A realistic dummy laid on a lawn in Michigan each Halloween caused panic when passersby didn’t realize it was a prank. Many thought someone was seriously hurt and called 911 as the homeowner giggled inside the house. A much more gruesome scene, hosted each October on a front porch in Texas, included a child’s crib filled with zombie babies. And, in Illinois, a homeowners association felt compelled to enact new rules about Halloween displays after receiving complaints about a home whose decorations included 2,000 lights that blazed for weeks.
Are you seeing excessive Halloween decor at your rentals? Do your suggestions for a more tasteful harvest design fall on deaf ears? Is there anything you can do – without seeming like a witch – about a tenant who overdoes it on Halloween?
Goblins and ghouls are certainly becoming more prevalent. People are spending money on Halloween like never before. This year, U.S. consumers are expected to shell out roughly $8.5 billion on costumes, candy, decorations, party favors and greeting cards. According to the National Retail Federation, 48.6 percent of those surveyed on celebrating the holiday said they decorated their home and yard.
That’s a lot of pumpkins, cobwebs, witches and skeletons. And some decorators take their craft very seriously, with elaborate new designs each year. Many yard displays are tasteful, and most are temporary, with set-up occurring a week or two before Halloween, and breakdown typically a short time after Trick or Treat. However, outside decor can linger for months. Some ornamentation is tacky, excessive, offensive, or downright crude. That leaves communities, homeowner associations and yes, landlords, wondering whether to rein in some of the exhibits.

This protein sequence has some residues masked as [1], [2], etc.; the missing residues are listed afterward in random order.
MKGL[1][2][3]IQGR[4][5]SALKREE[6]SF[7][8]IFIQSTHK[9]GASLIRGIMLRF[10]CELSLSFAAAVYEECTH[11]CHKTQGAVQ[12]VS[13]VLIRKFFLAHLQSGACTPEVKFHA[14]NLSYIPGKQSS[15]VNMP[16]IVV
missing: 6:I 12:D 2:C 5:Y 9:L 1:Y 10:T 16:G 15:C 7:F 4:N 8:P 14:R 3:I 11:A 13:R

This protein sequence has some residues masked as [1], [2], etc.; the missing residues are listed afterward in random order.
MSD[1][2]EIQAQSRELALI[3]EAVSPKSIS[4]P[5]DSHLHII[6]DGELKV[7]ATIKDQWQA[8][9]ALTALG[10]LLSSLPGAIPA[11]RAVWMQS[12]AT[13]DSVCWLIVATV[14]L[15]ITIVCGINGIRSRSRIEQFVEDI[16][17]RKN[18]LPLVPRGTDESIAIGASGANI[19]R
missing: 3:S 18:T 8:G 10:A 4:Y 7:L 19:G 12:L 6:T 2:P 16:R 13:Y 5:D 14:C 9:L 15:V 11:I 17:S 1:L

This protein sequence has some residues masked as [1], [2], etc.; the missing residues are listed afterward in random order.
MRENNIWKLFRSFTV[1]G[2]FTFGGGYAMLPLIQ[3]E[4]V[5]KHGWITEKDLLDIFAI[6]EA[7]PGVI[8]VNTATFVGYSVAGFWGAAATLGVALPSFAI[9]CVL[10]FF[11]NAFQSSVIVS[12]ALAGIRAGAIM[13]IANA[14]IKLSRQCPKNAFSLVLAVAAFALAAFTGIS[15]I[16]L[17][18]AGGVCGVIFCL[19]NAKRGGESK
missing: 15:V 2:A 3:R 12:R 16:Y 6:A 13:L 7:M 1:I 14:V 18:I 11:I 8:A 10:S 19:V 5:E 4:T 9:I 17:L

How do you draw the line?
Typically, only three entities get an official say on Halloween decorations: The local municipality, a homeowner or condominium association, and landlords or property managers. If, for instance, a display is too noisy or interferes with traffic, police can shut it down.
No one prevented the Detroit resident from littering her lawn with realistic dummies. But then, in 2016, she traded the macabre display aimed at laughs into one that makes political statements about serious, current issues including police shootings. The yard still gets stares – and many supporters – but no more terror-stricken passersby.
In the Illinois case mentioned above, it was a homeowners association that set limits after receiving complaints about Nick Thomas’ home in Naperville, outside Chicago. Each year, Thomas erected dozens of tombstones and full-sized ghosts and skeletons on his property. He strung 2,000 lights – synchronized with music. There were so many decorations, Thomas rented four storage units to contain them in the off-season. The season, by the way, extended for months at his home.
The Thomas display drew 8,000 visitors to his street, according to the Chicago Tribune. Many neighbors said they loved it, and Thomas collected thousands of dollars for nonprofits over the course of the season. Then, the association’s new Holiday Decorations Rule rule limited decor to no more than half the yard, and limited light displays to 30 days before and 30 days after Halloween. The rules not only curtailed his display, Thomas decided to stop decorating altogether.